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 Match Editorials
TCHS SRM 39
Tuesday, September 18, 2007

## Match summary

This match was defined by a tough problemset for the competitors, with no solutions to the hard problem and only 12 coders solving the other two. However, there were few wrong submissions, thanks perhaps to the examples in the problems.

The winner of the match was exod40 with two problems and a fast submit in the medium, followed by yifan.oi and szsz with two problems solved each. Congratulations to them for their great performance.

# The Problems

WebBrowser
Used as: Division One - Level One:
 Value 250 Submission Rate 29 / 42 (69.05%) Success Rate 26 / 29 (89.66%) High Score yuhch123 for 240.83 points (5 mins 35 secs) Average Score 169.03 (for 26 correct submissions)

To make the browser simulation three structures are needed: a stack for the back pages, a stack for the forward pages and a vector to store the sequence of pages loaded. Then, we have to iterate each element in actions and execute it following what is descibed in the statement. Finally, just return the vector of pages loaded. For a straightforward solution, look at exod40's code.

LinearCity
Used as: Division One - Level Two:
 Value 500 Submission Rate 20 / 42 (47.62%) Success Rate 14 / 20 (70.00%) High Score exod40 for 465.93 points (7 mins 47 secs) Average Score 341.45 (for 14 correct submissions)

To solve this problem, some knowledge about graph theory might be very useful. To solve the problem, we have to recognize some properties about the references:

• If you have to walk to the left to go from place A to place B, then you have to walk to the right to go from place B to place A.
• If you have to walk to the right to go from place A to place B and you have to walk to the right to go from place B to place C, then you have to walk to the right to go from place A to place C.

Using the first property, we can change every reference that goes from A to B walking to the left to a reference that goes from B to A walking to the right, so all our references will go in a single direction - in this case, to the right.

Then, for each query asking for the direction from C to D, we will make two queries, one to check if to go from C to D you have to walk to the right and another to check if to go from D to C you have to walk to the right. If the first query returns true, you have to return "RIGHT". If the second query returns true, you have to return "LEFT". Finally, if both queries return false, you have to return "UNKNOWN".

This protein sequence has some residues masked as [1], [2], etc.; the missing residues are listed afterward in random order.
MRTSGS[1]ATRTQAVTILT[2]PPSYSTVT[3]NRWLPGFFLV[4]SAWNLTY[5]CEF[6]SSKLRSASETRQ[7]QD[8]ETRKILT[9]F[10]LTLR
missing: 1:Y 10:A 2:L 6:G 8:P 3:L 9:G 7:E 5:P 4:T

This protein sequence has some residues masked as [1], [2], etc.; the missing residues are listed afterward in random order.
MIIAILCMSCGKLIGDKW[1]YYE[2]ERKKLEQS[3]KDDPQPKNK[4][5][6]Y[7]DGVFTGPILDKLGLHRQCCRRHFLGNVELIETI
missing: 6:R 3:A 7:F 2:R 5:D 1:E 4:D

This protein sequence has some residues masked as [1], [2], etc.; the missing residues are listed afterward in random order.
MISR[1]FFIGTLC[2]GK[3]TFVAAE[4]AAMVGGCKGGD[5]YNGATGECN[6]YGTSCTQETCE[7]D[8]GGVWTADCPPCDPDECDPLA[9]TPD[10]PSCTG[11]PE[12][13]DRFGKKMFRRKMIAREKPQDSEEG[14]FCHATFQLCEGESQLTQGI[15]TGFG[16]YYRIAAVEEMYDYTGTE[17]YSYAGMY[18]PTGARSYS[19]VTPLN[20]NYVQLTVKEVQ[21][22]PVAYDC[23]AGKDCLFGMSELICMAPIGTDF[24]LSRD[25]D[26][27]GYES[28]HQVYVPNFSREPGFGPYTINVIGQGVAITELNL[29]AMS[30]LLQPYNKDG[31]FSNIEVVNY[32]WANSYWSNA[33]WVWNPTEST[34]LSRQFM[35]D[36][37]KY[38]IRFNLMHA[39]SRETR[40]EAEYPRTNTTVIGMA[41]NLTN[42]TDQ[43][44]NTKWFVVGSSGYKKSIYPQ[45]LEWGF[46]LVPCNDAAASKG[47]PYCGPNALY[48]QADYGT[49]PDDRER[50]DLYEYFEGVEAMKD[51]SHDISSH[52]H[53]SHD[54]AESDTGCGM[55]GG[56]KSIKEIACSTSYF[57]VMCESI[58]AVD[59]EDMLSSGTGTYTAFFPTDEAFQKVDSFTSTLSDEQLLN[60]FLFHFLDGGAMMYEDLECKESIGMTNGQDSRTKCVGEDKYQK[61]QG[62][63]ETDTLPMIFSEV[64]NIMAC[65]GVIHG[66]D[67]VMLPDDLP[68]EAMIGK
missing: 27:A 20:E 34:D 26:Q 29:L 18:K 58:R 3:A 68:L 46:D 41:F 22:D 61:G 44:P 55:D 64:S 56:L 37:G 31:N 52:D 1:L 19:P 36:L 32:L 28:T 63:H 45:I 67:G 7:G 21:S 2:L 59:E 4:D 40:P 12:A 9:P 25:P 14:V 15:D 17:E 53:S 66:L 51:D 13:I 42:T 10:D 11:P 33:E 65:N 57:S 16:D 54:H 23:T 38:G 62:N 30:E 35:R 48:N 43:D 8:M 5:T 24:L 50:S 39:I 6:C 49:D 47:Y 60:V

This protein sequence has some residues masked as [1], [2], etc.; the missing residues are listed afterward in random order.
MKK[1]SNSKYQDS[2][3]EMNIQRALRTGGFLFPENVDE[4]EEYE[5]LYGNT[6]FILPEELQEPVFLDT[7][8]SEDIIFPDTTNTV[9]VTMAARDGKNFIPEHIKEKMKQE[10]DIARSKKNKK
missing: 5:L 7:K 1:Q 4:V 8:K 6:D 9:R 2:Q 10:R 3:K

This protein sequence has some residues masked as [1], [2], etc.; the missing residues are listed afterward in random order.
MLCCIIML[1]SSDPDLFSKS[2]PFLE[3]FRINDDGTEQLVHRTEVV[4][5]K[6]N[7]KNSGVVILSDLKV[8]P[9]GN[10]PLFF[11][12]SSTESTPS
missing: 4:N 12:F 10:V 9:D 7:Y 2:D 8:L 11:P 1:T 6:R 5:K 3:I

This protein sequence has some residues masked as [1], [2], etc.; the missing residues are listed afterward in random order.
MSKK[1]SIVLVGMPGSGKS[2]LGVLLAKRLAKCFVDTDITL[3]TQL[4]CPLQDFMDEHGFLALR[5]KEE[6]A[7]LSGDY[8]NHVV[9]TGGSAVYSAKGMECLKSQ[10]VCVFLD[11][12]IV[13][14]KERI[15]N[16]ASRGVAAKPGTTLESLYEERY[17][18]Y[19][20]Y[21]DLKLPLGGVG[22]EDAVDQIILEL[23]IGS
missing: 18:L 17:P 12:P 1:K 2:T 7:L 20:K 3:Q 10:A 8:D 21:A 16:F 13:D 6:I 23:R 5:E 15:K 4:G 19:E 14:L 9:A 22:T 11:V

The only part left in the solution is to implement the queries. There are two basic algorithms to implement this:

• Before processing any query, create a graph using an adjacency matrix and find its Transitive Closure. Then, we can resolve a query looking to the requested position in the closure. yifan.oi used this approach to solve the problem, the code is here.
• Before processing any query, create a graph using your favorite representation (adjacency matrix, adjacency list or edge list). Then, we can resolve a query by making a DFS or BFS from the source to the destination. _sunrise used this approach to solve the problem, the code is here
RangeFixer
Used as: Division One - Level Three:
 Value 1000 Submission Rate 3 / 42 (7.14%) Success Rate 0 / 3 (0.00%) High Score null for null points (NONE) Average Score No correct submissions

The easiest way to solve this problem is to try each integer in the interval [low, high] and return the one with the lowest bit difference for each values[k]. However, this approach is too slow to pass system tests, because the interval can have up to 230 elements.

One way to solve this problem in time involves two recursive searchs. The first step is to split the binary representation of low, high and values[k] in two parts, one where the bits of low and high are the same, and the other where the low and high numbers start to differ (from the most significant bit to the lowest significant bit). For example:

```high      = (181)10 = (10110101)2 = (101 10101)2
low       = (173)10 = (10101101)2 = (101 01101)2
values[k] =  (38)10 = (00101010)2 = (001 00110)2
```

To solve the first part we just have to change the first part of values[k] to the first part of low, because if we put a different value in the first part then the final result will be lower than low or higher than high. Now, we can ignore the first part and work only with the second part:

```high      = (10101)2 = (21)10
low       = (01101)2 = (13)10
values[k] = (00110)2 = (6)10
```

Then, the interval can be split in two parts, those where the most significant bit is 0 and and the most significant bit is 1:

```interval = [01101, 10101] = [01101, 01111] U [10000, 10101]
```